If they all went and either watched or played a good game of cricket I'm

:55:58.:56:02.

sure they would have a better judgment. They certainly would.

:56:03.:56:03.

Thank you very much. On Monday morning David Cameron

:56:04.:56:07.

was still Prime Minister and the nation was looking forward

:56:08.:56:09.

to a long summer contest between Theresa May

:56:10.:56:11.

and Andrea Leadsom over At the end of another tumultuous

:56:12.:56:13.

week in politics we thought we'd look back at the events of the last

:56:14.:56:19.

five days. I have concluded that the interests

:56:20.:56:33.

of our country are best-served by the immediate appointment of a

:56:34.:56:36.

strong and well-supported Prime Minister.

:56:37.:56:43.

THE SPEAKER: Questions to the Prime Minister.

:56:44.:56:56.

Mr Speak e this morning I had meetings with ministerial colleagues

:56:57.:56:59.

and others. Other than one meeting this afternoon with Her Majesty The

:57:00.:57:04.

Queen, the diary for the rest of my day is remarkably light.

:57:05.:57:28.

I have just been to Buckingham Palace where Her Majesty The Queen

:57:29.:57:34.

has asked me to form a new Government and I accepted.

:57:35.:57:51.

It is inevitable that there is going to be a certain amount of plaster

:57:52.:57:57.

coming off the ceiling in the chanceries of Europe. It wasn't the

:57:58.:57:58.

result that they were expecting. CLAPS AND BOOS

:57:59.:58:38.

There we go, another, another historic week in British politics. A

:58:39.:58:42.

minute left. 30 seconds to each of you for your thoughts on where we go

:58:43.:58:46.

from here? Where we go from here is that Theresa May, after all those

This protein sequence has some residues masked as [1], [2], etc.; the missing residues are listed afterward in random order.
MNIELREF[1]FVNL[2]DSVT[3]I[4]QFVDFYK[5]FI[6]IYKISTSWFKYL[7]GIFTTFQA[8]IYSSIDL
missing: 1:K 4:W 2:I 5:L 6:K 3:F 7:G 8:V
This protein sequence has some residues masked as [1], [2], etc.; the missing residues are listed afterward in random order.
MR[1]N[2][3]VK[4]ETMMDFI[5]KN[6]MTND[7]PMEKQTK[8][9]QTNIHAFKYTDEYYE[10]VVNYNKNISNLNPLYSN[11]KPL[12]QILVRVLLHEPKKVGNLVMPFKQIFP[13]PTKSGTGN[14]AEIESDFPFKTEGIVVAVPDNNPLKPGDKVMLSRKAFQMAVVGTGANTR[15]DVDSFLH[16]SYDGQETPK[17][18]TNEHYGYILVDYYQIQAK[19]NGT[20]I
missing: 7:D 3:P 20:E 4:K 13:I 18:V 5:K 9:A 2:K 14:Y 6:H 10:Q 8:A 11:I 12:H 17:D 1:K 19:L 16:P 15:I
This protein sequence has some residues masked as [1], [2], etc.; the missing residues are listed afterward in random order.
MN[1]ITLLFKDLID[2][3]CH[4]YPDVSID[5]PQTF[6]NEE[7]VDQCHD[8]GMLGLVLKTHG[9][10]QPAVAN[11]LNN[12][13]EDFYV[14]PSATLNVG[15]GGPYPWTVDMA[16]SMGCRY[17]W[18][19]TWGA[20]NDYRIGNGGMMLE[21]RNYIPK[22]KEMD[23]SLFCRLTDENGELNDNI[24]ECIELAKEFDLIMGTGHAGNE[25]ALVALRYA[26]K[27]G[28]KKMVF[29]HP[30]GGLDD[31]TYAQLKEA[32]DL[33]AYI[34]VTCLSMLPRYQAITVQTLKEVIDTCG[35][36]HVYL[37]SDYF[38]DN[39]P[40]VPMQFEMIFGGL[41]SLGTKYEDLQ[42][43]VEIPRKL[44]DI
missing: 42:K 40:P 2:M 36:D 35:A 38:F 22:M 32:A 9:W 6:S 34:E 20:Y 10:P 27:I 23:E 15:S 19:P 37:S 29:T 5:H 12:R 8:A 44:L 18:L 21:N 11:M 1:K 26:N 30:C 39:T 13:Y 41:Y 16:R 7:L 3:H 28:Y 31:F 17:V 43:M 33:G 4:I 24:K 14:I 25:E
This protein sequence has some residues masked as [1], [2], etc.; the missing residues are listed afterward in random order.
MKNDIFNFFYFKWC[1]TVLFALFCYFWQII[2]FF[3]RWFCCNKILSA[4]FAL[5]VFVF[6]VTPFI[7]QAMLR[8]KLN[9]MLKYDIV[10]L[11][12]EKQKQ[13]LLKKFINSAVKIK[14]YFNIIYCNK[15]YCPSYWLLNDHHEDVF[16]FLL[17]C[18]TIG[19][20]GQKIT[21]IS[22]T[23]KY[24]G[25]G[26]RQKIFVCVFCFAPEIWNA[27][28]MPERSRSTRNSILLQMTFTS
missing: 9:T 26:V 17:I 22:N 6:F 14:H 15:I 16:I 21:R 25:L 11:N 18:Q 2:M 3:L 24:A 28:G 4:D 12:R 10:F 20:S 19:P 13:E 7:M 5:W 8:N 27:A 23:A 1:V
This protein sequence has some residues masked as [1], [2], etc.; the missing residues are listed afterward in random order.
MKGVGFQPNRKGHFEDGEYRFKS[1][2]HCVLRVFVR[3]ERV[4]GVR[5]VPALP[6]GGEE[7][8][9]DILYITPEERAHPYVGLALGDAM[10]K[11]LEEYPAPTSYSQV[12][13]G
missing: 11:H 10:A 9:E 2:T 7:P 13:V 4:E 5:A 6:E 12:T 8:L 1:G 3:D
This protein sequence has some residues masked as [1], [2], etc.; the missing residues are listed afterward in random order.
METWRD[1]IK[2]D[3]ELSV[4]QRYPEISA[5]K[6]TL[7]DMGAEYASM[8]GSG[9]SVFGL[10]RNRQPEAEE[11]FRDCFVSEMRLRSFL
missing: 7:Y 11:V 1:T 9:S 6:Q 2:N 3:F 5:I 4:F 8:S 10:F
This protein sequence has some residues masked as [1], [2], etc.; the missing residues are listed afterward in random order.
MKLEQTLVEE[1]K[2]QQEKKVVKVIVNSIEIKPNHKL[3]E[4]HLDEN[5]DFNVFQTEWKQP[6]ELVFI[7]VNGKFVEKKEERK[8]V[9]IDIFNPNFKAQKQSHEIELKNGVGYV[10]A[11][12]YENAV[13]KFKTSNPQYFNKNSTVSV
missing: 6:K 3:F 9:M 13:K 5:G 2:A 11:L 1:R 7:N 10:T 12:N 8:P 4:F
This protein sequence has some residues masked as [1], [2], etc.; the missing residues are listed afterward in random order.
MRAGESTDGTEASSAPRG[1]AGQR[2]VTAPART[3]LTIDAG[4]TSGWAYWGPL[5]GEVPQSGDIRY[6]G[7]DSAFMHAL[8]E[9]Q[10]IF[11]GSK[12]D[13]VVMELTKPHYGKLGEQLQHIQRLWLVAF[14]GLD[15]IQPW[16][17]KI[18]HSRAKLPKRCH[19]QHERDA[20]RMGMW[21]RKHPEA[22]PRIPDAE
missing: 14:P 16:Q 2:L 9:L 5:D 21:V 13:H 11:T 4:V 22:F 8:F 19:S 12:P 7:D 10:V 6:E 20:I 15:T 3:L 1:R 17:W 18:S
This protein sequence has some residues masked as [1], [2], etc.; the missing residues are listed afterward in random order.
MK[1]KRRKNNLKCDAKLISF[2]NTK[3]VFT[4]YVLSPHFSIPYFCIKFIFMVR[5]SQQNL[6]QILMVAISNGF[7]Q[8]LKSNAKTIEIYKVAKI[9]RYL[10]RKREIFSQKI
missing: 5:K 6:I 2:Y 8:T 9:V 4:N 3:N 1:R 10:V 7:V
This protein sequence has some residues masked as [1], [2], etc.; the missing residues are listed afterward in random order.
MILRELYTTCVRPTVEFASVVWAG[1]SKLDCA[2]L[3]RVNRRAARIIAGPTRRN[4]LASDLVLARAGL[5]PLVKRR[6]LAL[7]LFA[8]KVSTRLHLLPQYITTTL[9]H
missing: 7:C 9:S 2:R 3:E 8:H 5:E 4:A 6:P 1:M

:58:47.:58:50.

snrours been delivered and everyone sent their congratulations, she

:58:51.:58:52.

really has it settle down. There has to be a really strong centre to this

:58:53.:58:58.

Government. She has quite a separated team as we reflected

:58:59.:59:01.

earlier but at the same time, she has a big job, one job by which she

:59:02.:59:07.

will be judged, how does Brexit go. Brexit was exit for David Cameron.

:59:08.:59:11.

For her, her chance, she has the team and reorganisation and now she

:59:12.:59:14.

has the big chance. I just don't know how we get it a year from here?

:59:15.:59:19.

I can't see quite what we are going to do on Brexit? I can't see how you

:59:20.:59:23.

square demands to stay close to the single market with what the public

:59:24.:59:28.

think they voted for in a referendum on immigration and I think that will

:59:29.:59:31.

be the defining question question of her Government and if she solved

:59:32.:59:35.

that everything else unfolds well for her after that but it will be

:59:36.:59:39.

very hard. Perfect timing, we must have the two of you back. Thank you

:59:40.:59:44.

very much. Thank you to all of my guests.

:59:45.:59:45.

The One O'Clock News is starting over on BBC One now.

:59:46.:59:50.

I'll be back on Sunday with the Sunday Politics,

:59:51.:59:53.

Andrew Neil is joined by Anne McElvoy of The Economist and Sam Coates of The Times for the latest from Westminster including political reaction to the terrorist attack in Nice. Plus an interview with the former governor of the Bank of England Mervyn King.